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Are there any builders, architects, engineers, or homeowners interested in industrial hemp building?

Kristin Steen | Posted in Energy Efficiency and Durability on

Energy and bio-friendly materials significantly solve many issues I see here, and despite code/cost and other issues, it is a solution many are embracing…

Hempcrete, hemp fiber insulation, hemp particle board, carpets, furniture are all available and becoming more mainstream alternatives with immense positive experiences. Anybody have experiences or interest in this?

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Replies

  1. Malcolm Taylor | | #1

    Kristin,
    Have you ever worked with, or do you have any experience using this material?

  2. Kristin Steen | | #2

    Hi Malcom -

    I have ordered a bag of hempcrete, and am going to experiment myself, but I have not yet actually used it. The workshops have been too far from me ( Austrailia, California, etc) and I want to get one going here in NY - I have construction experience, am trained as an architect ( not licensed, but went to Pratt Sc of Arch a long time ago) ...

    So, the short answer - not yet! I do have a homeowner here that is interested, and am working up specs...

  3. Malcolm Taylor | | #3

    I hope you will fill us in on how you find working with it when your project goes ahead.

  4. User avatar
  5. Malcolm Taylor | | #5

    “You could smoke a telephone pole’s worth of our stuff and still not get high,”

    Now where's the fun in that?

  6. Alan B | | #6

    "“You could smoke a telephone pole’s worth of our stuff and still not get high,”

    Now where's the fun in that?"
    The gasoline used to transport the person to the "telephone pole" can be used to get high

  7. User avatar
    Hallie Bowie | | #7

    I just had a client ask me about hempcrete. Since it's R value is only 2.3 per inch it seems like a hard sell for cold climates. It would take another 5 1/2" of wall thickness to get up to an R40 compared to using cellulose. And until there is a North American source for the raw material I expect it is cost prohibitive too.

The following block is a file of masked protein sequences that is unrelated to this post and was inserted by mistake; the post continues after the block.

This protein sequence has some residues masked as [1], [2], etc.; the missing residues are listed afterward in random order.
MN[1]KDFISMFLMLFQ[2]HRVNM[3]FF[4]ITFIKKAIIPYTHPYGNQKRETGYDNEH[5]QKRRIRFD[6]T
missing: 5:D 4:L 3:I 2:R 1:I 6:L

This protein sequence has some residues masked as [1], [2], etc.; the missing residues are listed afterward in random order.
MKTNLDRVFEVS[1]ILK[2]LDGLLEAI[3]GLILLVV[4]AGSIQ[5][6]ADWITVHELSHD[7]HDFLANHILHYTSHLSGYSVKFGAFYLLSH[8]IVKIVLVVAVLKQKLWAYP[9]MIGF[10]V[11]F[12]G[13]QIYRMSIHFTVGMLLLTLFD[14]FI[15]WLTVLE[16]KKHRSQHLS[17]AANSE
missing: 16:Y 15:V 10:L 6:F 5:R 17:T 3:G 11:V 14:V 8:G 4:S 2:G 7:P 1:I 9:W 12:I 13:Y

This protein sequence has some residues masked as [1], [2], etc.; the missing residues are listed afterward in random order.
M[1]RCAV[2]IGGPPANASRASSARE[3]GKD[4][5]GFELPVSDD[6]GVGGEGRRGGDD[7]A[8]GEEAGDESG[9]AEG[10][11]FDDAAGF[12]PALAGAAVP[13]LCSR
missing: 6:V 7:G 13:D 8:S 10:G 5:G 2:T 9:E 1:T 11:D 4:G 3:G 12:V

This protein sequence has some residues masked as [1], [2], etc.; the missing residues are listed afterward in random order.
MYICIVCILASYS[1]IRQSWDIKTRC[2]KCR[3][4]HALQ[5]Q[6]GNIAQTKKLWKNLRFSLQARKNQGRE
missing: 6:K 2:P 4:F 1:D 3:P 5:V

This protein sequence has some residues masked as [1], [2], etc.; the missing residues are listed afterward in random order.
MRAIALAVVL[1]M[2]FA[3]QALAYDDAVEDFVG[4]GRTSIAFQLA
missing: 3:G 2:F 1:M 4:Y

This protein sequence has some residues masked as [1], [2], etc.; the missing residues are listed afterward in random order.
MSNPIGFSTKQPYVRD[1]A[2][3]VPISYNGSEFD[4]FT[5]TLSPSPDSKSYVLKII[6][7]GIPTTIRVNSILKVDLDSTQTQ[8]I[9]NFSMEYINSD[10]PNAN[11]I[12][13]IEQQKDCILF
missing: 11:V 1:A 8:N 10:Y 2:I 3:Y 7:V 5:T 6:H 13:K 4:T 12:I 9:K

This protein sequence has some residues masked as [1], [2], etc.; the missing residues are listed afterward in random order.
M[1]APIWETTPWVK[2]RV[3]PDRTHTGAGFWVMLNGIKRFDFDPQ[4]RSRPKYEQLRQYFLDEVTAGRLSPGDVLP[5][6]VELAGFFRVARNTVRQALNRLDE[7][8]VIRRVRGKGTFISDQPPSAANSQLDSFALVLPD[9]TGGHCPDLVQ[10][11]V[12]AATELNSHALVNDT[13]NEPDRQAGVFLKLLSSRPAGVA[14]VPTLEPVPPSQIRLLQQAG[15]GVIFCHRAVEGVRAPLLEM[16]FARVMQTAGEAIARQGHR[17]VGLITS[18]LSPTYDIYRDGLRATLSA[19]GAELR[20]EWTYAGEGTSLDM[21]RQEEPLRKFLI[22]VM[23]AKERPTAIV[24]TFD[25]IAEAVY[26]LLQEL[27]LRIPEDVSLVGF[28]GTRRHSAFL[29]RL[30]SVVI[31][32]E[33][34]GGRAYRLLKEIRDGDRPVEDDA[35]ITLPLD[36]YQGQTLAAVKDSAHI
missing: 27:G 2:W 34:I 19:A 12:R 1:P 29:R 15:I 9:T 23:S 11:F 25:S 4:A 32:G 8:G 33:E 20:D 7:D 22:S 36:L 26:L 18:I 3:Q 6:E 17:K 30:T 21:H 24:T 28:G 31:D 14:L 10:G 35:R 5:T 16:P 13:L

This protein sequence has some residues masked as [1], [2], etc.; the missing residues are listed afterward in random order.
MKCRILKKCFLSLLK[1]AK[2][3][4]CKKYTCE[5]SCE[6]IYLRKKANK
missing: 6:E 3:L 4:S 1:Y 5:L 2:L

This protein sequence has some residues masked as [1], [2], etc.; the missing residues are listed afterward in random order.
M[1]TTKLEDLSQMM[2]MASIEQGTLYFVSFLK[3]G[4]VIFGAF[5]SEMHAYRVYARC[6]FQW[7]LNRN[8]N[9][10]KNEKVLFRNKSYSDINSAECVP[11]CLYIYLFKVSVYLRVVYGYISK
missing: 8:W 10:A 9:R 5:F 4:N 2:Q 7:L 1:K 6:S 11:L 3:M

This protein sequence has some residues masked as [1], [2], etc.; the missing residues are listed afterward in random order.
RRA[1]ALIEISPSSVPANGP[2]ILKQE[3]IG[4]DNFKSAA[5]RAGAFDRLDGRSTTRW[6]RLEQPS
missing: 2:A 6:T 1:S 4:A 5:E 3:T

8. Stuart Friedberg | | #8

    Hemp fiber is a great industrial fiber with a lot of uses and quite reasonable production costs, and much of the world has been using it all along. However, it's not a solution for every problem. If linen (flax bast) or sisal is appropriate, hemp is probably appropriate. Hempcrete has to compete with lots of other batt alternatives (e.g., blue jean batts, straw batts, ...) to the more conventional fiberglass, rock wool and blown cellulose.

  9. user-7053876 | | #9

    As of February 2019, the Highland Hemp House addition is receiving plaster on the interior walls. The hempcrete walls are 12" thick and enclose the 2 x 4" wood framing. In June of this year, I will be retrofitting the old part of the house with hempcrete. Located in Bellingham, WA, I am committed to sharing what I learn from utilizing hemp and lime as a monolithic wall system.

    1. Zephyr7 | | #10

      Do you happen to have a picture of any holes cored or drilled through this material so that we can see the internal structure? I’ve worked in old concrete buildings before and they used to use straw in the concrete for reinforcement. Im curious what the appearance of the hempcrete is I’ve never worked with it, or even heard of it before this forum.

      Bill

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